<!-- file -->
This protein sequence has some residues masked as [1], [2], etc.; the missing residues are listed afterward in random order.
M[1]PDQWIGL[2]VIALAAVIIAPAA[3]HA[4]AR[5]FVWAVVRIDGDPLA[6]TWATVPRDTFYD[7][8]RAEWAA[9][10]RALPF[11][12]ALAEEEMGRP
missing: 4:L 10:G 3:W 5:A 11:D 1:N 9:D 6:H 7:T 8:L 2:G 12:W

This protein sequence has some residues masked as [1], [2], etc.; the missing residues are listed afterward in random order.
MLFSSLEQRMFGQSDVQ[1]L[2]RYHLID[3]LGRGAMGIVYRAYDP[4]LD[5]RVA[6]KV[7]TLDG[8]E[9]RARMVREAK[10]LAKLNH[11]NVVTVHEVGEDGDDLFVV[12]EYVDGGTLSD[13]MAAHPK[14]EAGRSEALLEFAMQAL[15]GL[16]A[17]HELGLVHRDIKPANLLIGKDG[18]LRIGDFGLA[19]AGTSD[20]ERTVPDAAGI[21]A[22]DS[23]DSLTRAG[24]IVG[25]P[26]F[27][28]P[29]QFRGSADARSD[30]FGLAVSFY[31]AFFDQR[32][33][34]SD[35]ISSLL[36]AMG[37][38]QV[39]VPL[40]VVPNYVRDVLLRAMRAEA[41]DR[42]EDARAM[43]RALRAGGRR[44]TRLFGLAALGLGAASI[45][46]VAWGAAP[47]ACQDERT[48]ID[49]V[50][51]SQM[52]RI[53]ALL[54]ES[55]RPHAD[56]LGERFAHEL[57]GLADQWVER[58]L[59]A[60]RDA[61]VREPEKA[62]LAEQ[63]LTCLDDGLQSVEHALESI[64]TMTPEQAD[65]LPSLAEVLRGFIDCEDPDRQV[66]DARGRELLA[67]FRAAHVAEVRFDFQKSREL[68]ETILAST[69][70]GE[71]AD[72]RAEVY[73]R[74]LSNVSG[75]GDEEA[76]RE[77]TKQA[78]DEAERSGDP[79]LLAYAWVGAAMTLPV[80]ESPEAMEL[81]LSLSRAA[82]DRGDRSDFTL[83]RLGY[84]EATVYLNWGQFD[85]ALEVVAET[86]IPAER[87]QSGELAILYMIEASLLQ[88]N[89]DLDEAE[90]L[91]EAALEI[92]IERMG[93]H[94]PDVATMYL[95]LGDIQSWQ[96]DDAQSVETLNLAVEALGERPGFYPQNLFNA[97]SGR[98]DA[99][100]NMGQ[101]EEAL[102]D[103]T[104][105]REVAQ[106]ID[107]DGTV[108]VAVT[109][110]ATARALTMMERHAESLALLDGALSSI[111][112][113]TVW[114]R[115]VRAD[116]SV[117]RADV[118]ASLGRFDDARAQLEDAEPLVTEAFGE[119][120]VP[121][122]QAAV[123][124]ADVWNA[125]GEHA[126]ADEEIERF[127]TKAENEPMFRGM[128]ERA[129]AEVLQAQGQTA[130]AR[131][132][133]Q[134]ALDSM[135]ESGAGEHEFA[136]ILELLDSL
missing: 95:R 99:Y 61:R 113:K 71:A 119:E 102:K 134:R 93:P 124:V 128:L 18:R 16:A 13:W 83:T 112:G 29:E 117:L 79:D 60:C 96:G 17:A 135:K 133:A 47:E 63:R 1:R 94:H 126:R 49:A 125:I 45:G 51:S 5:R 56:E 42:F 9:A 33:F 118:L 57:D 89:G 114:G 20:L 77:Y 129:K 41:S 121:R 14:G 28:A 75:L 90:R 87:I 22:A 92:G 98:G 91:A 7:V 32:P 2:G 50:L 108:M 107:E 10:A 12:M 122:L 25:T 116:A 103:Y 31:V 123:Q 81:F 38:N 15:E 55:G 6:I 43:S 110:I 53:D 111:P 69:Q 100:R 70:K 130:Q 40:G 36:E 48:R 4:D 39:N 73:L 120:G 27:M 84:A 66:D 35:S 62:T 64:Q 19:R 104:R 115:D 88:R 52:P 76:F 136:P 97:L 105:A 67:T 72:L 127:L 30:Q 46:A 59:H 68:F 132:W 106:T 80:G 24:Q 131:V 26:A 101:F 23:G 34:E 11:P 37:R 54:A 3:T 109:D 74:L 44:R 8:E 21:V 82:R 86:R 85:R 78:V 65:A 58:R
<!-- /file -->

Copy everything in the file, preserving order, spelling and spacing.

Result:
This protein sequence has some residues masked as [1], [2], etc.; the missing residues are listed afterward in random order.
M[1]PDQWIGL[2]VIALAAVIIAPAA[3]HA[4]AR[5]FVWAVVRIDGDPLA[6]TWATVPRDTFYD[7][8]RAEWAA[9][10]RALPF[11][12]ALAEEEMGRP
missing: 4:L 10:G 3:W 5:A 11:D 1:N 9:D 6:H 7:T 8:L 2:G 12:W

This protein sequence has some residues masked as [1], [2], etc.; the missing residues are listed afterward in random order.
MLFSSLEQRMFGQSDVQ[1]L[2]RYHLID[3]LGRGAMGIVYRAYDP[4]LD[5]RVA[6]KV[7]TLDG[8]E[9]RARMVREAK[10]LAKLNH[11]NVVTVHEVGEDGDDLFVV[12]EYVDGGTLSD[13]MAAHPK[14]EAGRSEALLEFAMQAL[15]GL[16]A[17]HELGLVHRDIKPANLLIGKDG[18]LRIGDFGLA[19]AGTSD[20]ERTVPDAAGI[21]A[22]DS[23]DSLTRAG[24]IVG[25]P[26]F[27][28]P[29]QFRGSADARSD[30]FGLAVSFY[31]AFFDQR[32][33][34]SD[35]ISSLL[36]AMG[37][38]QV[39]VPL[40]VVPNYVRDVLLRAMRAEA[41]DR[42]EDARAM[43]RALRAGGRR[44]TRLFGLAALGLGAASI[45][46]VAWGAAP[47]ACQDERT[48]ID[49]V[50][51]SQM[52]RI[53]ALL[54]ES[55]RPHAD[56]LGERFAHEL[57]GLADQWVER[58]L[59]A[60]RDA[61]VREPEKA[62]LAEQ[63]LTCLDDGLQSVEHALESI[64]TMTPEQAD[65]LPSLAEVLRGFIDCEDPDRQV[66]DARGRELLA[67]FRAAHVAEVRFDFQKSREL[68]ETILAST[69][70]GE[71]AD[72]RAEVY[73]R[74]LSNVSG[75]GDEEA[76]RE[77]TKQA[78]DEAERSGDP[79]LLAYAWVGAAMTLPV[80]ESPEAMEL[81]LSLSRAA[82]DRGDRSDFTL[83]RLGY[84]EATVYLNWGQFD[85]ALEVVAET[86]IPAER[87]QSGELAILYMIEASLLQ[88]N[89]DLDEAE[90]L[91]EAALEI[92]IERMG[93]H[94]PDVATMYL[95]LGDIQSWQ[96]DDAQSVETLNLAVEALGERPGFYPQNLFNA[97]SGR[98]DA[99][100]NMGQ[101]EEAL[102]D[103]T[104][105]REVAQ[106]ID[107]DGTV[108]VAVT[109][110]ATARALTMMERHAESLALLDGALSSI[111][112][113]TVW[114]R[115]VRAD[116]SV[117]RADV[118]ASLGRFDDARAQLEDAEPLVTEAFGE[119][120]VP[121][122]QAAV[123][124]ADVWNA[125]GEHA[126]ADEEIERF[127]TKAENEPMFRGM[128]ERA[129]AEVLQAQGQTA[130]AR[131][132][133]Q[134]ALDSM[135]ESGAGEHEFA[136]ILELLDSL
missing: 95:R 99:Y 61:R 113:K 71:A 119:E 102:K 134:R 93:P 124:V 128:L 18:R 16:A 13:W 83:T 112:G 29:E 117:L 79:D 60:C 96:G 17:A 135:K 133:A 47:E 63:R 1:R 94:H 126:R 49:A 125:I 45:G 51:S 5:R 56:E 42:F 9:A 33:F 118:L 57:D 89:G 114:G 20:L 77:Y 129:K 41:S 121:R 14:G 28:A 75:L 90:R 87:I 22:A 92:G 98:G 91:A 7:V 32:P 2:G 50:L 108:M 107:E 10:A 12:M 122:L 25:T 116:A 103:Y 31:V 123:Q 81:F 38:N 15:E 55:G 6:I 43:S 110:I 53:D 111:P 69:Q 100:R 70:K 130:Q 40:G 36:E 48:R 4:D 39:N 73:L 120:G 27:M 84:A 66:D 35:S 62:T 64:Q 19:R 104:R 115:D 88:R 52:P 76:F 136:P 97:L 105:A 67:T 72:L 127:L 30:Q 46:A 59:H 68:F 132:W 106:T 80:G 24:Q 131:V 26:A 101:F 23:G 34:E 11:P 37:R 54:A 3:T 109:D 74:L 44:R 8:E 21:V 82:R 86:R 85:R 78:V 65:A 58:R